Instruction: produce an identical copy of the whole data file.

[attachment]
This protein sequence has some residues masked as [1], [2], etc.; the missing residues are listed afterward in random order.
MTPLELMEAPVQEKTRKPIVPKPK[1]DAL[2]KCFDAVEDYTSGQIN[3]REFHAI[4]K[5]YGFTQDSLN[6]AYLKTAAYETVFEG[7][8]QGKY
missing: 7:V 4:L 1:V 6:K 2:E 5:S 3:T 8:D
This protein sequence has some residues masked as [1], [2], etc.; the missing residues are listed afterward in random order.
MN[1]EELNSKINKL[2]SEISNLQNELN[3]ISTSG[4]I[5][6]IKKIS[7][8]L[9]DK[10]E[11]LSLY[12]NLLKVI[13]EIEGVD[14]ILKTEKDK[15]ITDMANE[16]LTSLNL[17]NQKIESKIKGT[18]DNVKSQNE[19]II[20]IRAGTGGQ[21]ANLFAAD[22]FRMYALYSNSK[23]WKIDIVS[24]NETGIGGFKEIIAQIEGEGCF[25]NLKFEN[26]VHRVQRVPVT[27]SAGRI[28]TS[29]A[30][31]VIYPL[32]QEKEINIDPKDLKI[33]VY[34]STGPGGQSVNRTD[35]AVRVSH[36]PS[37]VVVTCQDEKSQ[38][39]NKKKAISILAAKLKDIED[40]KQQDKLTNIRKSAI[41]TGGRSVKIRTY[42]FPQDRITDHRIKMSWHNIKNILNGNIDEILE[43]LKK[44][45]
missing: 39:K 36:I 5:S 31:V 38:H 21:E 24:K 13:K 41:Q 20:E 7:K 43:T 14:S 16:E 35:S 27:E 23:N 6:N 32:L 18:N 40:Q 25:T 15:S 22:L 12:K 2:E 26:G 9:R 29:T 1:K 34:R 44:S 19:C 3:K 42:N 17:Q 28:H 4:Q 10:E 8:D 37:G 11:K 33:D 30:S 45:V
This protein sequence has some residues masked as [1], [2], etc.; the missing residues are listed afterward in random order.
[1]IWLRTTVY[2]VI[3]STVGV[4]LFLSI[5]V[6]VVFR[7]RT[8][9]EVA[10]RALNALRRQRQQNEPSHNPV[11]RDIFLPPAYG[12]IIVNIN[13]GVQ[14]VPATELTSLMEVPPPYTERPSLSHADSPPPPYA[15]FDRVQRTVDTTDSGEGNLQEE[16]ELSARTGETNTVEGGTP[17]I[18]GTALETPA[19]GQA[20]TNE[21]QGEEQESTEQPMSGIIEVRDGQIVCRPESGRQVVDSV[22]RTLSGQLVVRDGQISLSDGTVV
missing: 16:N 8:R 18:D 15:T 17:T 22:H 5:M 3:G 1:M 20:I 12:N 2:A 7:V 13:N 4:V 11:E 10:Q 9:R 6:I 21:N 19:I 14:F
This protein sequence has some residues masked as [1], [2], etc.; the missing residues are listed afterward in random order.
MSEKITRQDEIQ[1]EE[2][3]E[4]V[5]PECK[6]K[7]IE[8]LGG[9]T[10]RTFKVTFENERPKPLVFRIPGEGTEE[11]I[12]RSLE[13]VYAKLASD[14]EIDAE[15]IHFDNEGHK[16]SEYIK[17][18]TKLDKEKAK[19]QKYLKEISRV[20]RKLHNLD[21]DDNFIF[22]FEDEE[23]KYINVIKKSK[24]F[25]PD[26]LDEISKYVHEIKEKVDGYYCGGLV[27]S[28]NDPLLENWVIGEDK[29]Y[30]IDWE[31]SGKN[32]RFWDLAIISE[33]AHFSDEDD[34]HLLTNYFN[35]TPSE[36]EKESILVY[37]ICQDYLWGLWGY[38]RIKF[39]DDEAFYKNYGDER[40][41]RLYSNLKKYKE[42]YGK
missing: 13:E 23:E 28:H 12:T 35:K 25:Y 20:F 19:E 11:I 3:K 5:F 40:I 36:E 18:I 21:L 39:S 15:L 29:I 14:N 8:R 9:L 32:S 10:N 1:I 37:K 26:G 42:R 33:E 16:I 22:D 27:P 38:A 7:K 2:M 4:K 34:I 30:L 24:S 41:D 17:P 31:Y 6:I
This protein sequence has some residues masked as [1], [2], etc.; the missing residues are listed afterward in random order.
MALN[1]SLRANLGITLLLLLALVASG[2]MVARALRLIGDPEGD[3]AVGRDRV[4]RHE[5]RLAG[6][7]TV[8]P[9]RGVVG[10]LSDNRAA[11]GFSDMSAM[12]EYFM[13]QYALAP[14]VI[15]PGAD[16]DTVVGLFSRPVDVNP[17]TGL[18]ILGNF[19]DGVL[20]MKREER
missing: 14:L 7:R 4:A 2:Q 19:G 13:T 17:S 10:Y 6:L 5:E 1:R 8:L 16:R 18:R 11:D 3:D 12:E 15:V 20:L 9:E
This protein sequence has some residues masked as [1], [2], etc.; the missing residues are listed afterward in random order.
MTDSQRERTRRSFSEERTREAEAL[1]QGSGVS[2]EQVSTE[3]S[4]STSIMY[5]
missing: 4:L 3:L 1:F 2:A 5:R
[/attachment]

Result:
This protein sequence has some residues masked as [1], [2], etc.; the missing residues are listed afterward in random order.
MTPLELMEAPVQEKTRKPIVPKPK[1]DAL[2]KCFDAVEDYTSGQIN[3]REFHAI[4]K[5]YGFTQDSLN[6]AYLKTAAYETVFEG[7][8]QGKY
missing: 7:V 4:L 1:V 6:K 2:E 5:S 3:T 8:D
This protein sequence has some residues masked as [1], [2], etc.; the missing residues are listed afterward in random order.
MN[1]EELNSKINKL[2]SEISNLQNELN[3]ISTSG[4]I[5][6]IKKIS[7][8]L[9]DK[10]E[11]LSLY[12]NLLKVI[13]EIEGVD[14]ILKTEKDK[15]ITDMANE[16]LTSLNL[17]NQKIESKIKGT[18]DNVKSQNE[19]II[20]IRAGTGGQ[21]ANLFAAD[22]FRMYALYSNSK[23]WKIDIVS[24]NETGIGGFKEIIAQIEGEGCF[25]NLKFEN[26]VHRVQRVPVT[27]SAGRI[28]TS[29]A[30][31]VIYPL[32]QEKEINIDPKDLKI[33]VY[34]STGPGGQSVNRTD[35]AVRVSH[36]PS[37]VVVTCQDEKSQ[38][39]NKKKAISILAAKLKDIED[40]KQQDKLTNIRKSAI[41]TGGRSVKIRTY[42]FPQDRITDHRIKMSWHNIKNILNGNIDEILE[43]LKK[44][45]
missing: 39:K 36:I 5:S 31:V 38:H 21:E 24:K 13:K 41:Q 20:E 7:K 43:T 14:S 16:E 35:S 27:E 23:N 6:N 32:L 18:N 40:Q 25:T 15:S 22:L 12:K 2:E 26:G 9:R 29:T 1:K 34:R 44:S 19:C 3:K 42:N 17:Q 28:H 4:Q 10:E 8:D 37:G 11:K 33:D 30:S 45:V
This protein sequence has some residues masked as [1], [2], etc.; the missing residues are listed afterward in random order.
[1]IWLRTTVY[2]VI[3]STVGV[4]LFLSI[5]V[6]VVFR[7]RT[8][9]EVA[10]RALNALRRQRQQNEPSHNPV[11]RDIFLPPAYG[12]IIVNIN[13]GVQ[14]VPATELTSLMEVPPPYTERPSLSHADSPPPPYA[15]FDRVQRTVDTTDSGEGNLQEE[16]ELSARTGETNTVEGGTP[17]I[18]GTALETPA[19]GQA[20]TNE[21]QGEEQESTEQPMSGIIEVRDGQIVCRPESGRQVVDSV[22]RTLSGQLVVRDGQISLSDGTVV
missing: 16:N 8:R 18:D 15:T 17:T 22:H 5:M 3:G 1:M 20:I 12:N 2:A 7:V 13:N 4:V 11:E 10:Q 9:R 6:I 21:N 19:I 14:F
This protein sequence has some residues masked as [1], [2], etc.; the missing residues are listed afterward in random order.
MSEKITRQDEIQ[1]EE[2][3]E[4]V[5]PECK[6]K[7]IE[8]LGG[9]T[10]RTFKVTFENERPKPLVFRIPGEGTEE[11]I[12]RSLE[13]VYAKLASD[14]EIDAE[15]IHFDNEGHK[16]SEYIK[17][18]TKLDKEKAK[19]QKYLKEISRV[20]RKLHNLD[21]DDNFIF[22]FEDEE[23]KYINVIKKSK[24]F[25]PD[26]LDEISKYVHEIKEKVDGYYCGGLV[27]S[28]NDPLLENWVIGEDK[29]Y[30]IDWE[31]SGKN[32]RFWDLAIISE[33]AHFSDEDD[34]HLLTNYFN[35]TPSE[36]EKESILVY[37]ICQDYLWGLWGY[38]RIKF[39]DDEAFYKNYGDER[40][41]RLYSNLKKYKE[42]YGK
missing: 13:E 23:E 28:H 12:T 35:K 25:Y 20:F 19:E 11:I 3:K 5:F 40:I 36:E 18:I 21:L 39:S 15:L 29:I 14:N 8:R 9:L 32:S 10:N 1:I 37:K 26:G 42:R 33:E 16:I 22:D 27:P 38:A 7:K 2:M 4:K 34:I 30:L 24:S 41:D 17:P 31:Y 6:I
This protein sequence has some residues masked as [1], [2], etc.; the missing residues are listed afterward in random order.
MALN[1]SLRANLGITLLLLLALVASG[2]MVARALRLIGDPEGD[3]AVGRDRV[4]RHE[5]RLAG[6][7]TV[8]P[9]RGVVG[10]LSDNRAA[11]GFSDMSAM[12]EYFM[13]QYALAP[14]VI[15]PGAD[16]DTVVGLFSRPVDVNP[17]TGL[18]ILGNF[19]DGVL[20]MKREER
missing: 14:L 7:R 4:A 2:Q 19:G 13:T 17:S 10:Y 6:L 5:E 1:R 8:L 16:R 18:R 11:D 3:D 12:E 15:V 20:L 9:E
This protein sequence has some residues masked as [1], [2], etc.; the missing residues are listed afterward in random order.
MTDSQRERTRRSFSEERTREAEAL[1]QGSGVS[2]EQVSTE[3]S[4]STSIMY[5]
missing: 4:L 3:L 1:F 2:A 5:R